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Arsenic speciation in saliva of acute promyelocytic leukemia patients undergoing arsenic trioxide treatment



Arsenic speciation in saliva of acute promyelocytic leukemia patients undergoing arsenic trioxide treatment



Analytical and Bioanalytical Chemistry 405(6): 1903-1911



Arsenic trioxide has been successfully used as a therapeutic in the treatment of acute promyelocytic leukemia (APL). Detailed monitoring of the therapeutic arsenic and its metabolites in various accessible specimens of APL patients can contribute to improving treatment efficacy and minimizing arsenic-induced side effects. This article focuses on the determination of arsenic species in saliva samples from APL patients undergoing arsenic treatment. Saliva samples were collected from nine APL patients over three consecutive days. The patients received 10 mg arsenic trioxide each day via intravenous infusion. The saliva samples were analyzed using high-performance liquid chromatography coupled with inductively coupled plasma mass spectrometry. Monomethylarsonous acid and monomethylmonothioarsonic acid were identified along with arsenite, dimethylarsinic acid, monomethylarsonic acid, and arsenate. Arsenite was the predominant arsenic species, accounting for 71.8 % of total arsenic in the saliva. Following the arsenic infusion each day, the percentage of methylated arsenicals significantly decreased, possibly suggesting that the arsenic methylation process was saturated by the high doses immediately after the arsenic infusion. The temporal profiles of arsenic species in saliva following each arsenic infusion over 3 days have provided information on arsenic exposure, metabolism, and excretion. These results suggest that saliva can be used as an appropriate clinical biomarker for monitoring arsenic species in APL patients.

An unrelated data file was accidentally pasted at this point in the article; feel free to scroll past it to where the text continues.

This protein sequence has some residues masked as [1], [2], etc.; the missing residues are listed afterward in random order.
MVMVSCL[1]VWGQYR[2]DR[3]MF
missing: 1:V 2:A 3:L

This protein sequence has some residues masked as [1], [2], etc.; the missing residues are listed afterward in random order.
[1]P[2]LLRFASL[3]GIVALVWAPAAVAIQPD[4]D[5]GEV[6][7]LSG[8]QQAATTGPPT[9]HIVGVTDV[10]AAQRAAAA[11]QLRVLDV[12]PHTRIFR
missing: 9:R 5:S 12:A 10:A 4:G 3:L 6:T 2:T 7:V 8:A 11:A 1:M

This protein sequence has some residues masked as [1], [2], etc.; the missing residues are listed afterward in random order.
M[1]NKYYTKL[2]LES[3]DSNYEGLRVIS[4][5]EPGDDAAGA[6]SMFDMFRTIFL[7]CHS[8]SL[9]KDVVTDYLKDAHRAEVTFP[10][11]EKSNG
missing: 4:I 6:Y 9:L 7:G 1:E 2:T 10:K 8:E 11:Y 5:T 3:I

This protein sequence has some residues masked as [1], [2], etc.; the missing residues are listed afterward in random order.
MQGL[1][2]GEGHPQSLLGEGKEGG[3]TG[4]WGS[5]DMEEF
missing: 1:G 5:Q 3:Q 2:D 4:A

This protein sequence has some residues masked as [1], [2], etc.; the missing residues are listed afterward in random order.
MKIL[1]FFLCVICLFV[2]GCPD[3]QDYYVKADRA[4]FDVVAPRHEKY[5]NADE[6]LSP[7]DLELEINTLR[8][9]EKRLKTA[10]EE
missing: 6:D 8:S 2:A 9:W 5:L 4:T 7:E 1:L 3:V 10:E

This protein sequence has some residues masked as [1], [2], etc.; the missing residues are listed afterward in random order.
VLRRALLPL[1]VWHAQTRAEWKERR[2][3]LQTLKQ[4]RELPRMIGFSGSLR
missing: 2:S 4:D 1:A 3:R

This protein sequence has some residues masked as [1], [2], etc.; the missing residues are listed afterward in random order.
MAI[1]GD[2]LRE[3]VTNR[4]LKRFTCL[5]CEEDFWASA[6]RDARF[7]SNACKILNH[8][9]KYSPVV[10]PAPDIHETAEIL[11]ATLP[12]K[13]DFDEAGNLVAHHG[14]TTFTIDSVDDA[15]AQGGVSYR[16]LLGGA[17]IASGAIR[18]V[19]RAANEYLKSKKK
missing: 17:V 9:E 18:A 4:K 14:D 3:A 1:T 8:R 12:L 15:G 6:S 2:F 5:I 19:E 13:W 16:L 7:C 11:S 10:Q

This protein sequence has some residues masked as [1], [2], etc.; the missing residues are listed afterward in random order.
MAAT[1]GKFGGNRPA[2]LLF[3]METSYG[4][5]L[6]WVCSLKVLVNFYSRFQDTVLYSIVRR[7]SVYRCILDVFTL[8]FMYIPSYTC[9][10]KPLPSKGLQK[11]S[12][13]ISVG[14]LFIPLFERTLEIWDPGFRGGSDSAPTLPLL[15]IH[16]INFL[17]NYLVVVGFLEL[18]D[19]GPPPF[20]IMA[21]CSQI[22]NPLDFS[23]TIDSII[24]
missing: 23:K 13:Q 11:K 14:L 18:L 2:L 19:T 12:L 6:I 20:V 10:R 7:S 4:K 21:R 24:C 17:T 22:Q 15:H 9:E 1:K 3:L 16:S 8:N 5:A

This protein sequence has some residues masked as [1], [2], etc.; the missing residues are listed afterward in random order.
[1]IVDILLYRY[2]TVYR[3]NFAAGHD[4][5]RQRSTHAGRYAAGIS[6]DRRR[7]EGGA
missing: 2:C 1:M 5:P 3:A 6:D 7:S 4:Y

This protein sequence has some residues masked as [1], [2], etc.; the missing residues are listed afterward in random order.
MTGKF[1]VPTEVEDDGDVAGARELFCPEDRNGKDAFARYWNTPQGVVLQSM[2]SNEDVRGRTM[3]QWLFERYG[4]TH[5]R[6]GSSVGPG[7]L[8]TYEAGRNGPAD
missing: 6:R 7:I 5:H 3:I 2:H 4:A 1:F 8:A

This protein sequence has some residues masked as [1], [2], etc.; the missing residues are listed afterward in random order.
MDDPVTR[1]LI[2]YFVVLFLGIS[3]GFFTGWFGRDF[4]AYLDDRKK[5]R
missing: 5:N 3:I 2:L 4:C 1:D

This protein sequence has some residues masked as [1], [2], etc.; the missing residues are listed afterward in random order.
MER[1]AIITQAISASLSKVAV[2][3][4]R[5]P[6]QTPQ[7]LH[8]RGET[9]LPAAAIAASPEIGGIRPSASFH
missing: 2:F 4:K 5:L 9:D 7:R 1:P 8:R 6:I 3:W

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Accession: 051637003

Download citation: RISBibTeXText

PMID: 23318765

DOI: 10.1007/s00216-012-6700-5



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